This was an experiment of a few different things:
- A quick return mechanism with a return ratio of 24:1
- 3d printable herringbone gears
- The gears can be swapped to change the ratio, without changing any other parts. Ratios of 1:4,6,8,10,12 are possible
- The whole mechanism was designed for assembly: no more than two parts come together at any stage
I’d been using spiral-faced cams for quick-return purposes and thought maybe there was a better option. The Whitworth quick return (below) is a crank-rocker with one slow stroke and a quick return stroke, constructed by having the distance from crank pivot to rocker pivot “almost” equal to the crank length. The return ratio can be defined as , where is the crank angle when the rocker reaches it’s maximum, and similar for .
With a crank length equal to 90% of the pivot distance , the WQR has a return ratio of about 6.5. A return ratio of 24:1 requires the ratio to be about 99.2% – a tolerance unachievable with 3d printing and difficult in any other manufacturing method. But the double-crank WQR can be used as an input for the crank-rocker WQR – giving a two-stage (or double) quick return linkage that has a high return ratio while using low-tolerance links. The prototype was a good proof-of-concept but of course, a high return ratio requires very little torque on the output – even slight resistance stops the motion.it was a success
Herringbone gears provide the same smooth operation as helical gears, without the additional axial load produced by the helical teeth. They can be modelled in the same way as helical gears, except with a loft extending from the midplane to each face, in opposite directions. The ones for this project range in module from 1.2 mm to 0.8 mm, and came out pretty well, with smooth operation all around.
I wrote a script to size the gears for this project. Given a set of desired ratios, the script performs a brute-force search through space to find a two-stage gearbox that can swap gears to satisfy all the desired ratios, while fitting in the available space. It then outputs a few of the best options for each ratio. For this project I chose 1:4,6,8,10,12 and the selected gears are: (given gear 1 with , meshing gear two with , at module denoted as )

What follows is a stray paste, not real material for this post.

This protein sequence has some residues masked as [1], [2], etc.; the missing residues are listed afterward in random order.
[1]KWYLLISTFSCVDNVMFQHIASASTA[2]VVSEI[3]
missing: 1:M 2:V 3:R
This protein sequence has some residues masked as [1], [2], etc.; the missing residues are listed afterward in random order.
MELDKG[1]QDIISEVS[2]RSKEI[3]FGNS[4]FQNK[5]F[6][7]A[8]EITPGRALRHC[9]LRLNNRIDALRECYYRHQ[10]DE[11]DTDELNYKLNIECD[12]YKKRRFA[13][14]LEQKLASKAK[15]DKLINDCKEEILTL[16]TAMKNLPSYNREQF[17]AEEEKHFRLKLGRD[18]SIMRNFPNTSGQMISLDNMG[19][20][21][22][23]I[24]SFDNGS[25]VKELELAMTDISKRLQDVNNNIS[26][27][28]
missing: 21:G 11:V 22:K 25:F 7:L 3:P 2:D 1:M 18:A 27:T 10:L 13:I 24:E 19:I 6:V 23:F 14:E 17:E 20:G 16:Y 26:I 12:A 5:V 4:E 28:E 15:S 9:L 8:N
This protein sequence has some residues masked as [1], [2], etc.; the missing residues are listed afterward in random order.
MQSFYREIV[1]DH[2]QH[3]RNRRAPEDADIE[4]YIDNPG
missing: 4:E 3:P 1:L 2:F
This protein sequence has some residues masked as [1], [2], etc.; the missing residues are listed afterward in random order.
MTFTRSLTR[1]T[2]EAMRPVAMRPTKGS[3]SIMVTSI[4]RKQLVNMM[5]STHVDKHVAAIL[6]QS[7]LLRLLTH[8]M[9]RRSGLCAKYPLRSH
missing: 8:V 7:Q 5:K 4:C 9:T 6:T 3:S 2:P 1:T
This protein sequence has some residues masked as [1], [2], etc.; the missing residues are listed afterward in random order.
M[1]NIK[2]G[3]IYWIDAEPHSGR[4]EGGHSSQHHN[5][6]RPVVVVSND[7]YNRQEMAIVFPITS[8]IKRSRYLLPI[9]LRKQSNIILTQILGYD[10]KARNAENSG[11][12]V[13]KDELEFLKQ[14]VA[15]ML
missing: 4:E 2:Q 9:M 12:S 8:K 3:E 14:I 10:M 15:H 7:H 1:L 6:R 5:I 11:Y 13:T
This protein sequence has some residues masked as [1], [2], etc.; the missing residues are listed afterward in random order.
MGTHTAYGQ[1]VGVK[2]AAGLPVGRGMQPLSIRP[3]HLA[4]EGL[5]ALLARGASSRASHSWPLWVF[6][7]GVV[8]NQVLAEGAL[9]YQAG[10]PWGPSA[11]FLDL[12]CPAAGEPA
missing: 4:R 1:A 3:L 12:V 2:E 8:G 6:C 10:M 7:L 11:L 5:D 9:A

The 1:10 gearset doesn’t share any gears with any other set, so I didn’t bother actually printing that set. However all four other ratios run smoothly and are easy to interchange.
The mechanism was designed such that only two parts come together at any point. This was a lot easier to assemble than the last big linkage I printed, but required a lot more fasteners. It was easy to change the gears, as the faceplate could be removed without disturbing the rest of the layout. I think that the DFA design made the skeletal aesthetic a lot “noisier” and less aesthetically pleasing than a fully-aligned design as before.
Overall this was a successful experiment and a good way to further improve my printing skills.
Helical gears use an involute tooth that’s been swept along a helix. At any cross-section perpendicular to the gear axis, the gear profile is exactly the same as a straight spur gear – so a helical gear can be modelled as a loft between the top & bottom faces. The sketch defining the tooth profile gets offset by an additional amount, corresponding to the desired helix angle.
Both of these are spur differentials, printed about 6 months apart.
The white one was designed when I was new to both 3d printing and gears, so the involute is not quite right and the tolerances are sloppy. There is a lot of play and occasional jamming, and it was constructed using screws fixed with loctite.
The orange/blue one is more recent and uses my helical gear model. There is just enough clearance between all rotating parts to allow smooth rotation without any significant backlash. The nuts are all press-fit and sit flush with external surfaces – the shafts are designed such that the screws can be tightened in place without loctite. Overall a much better model!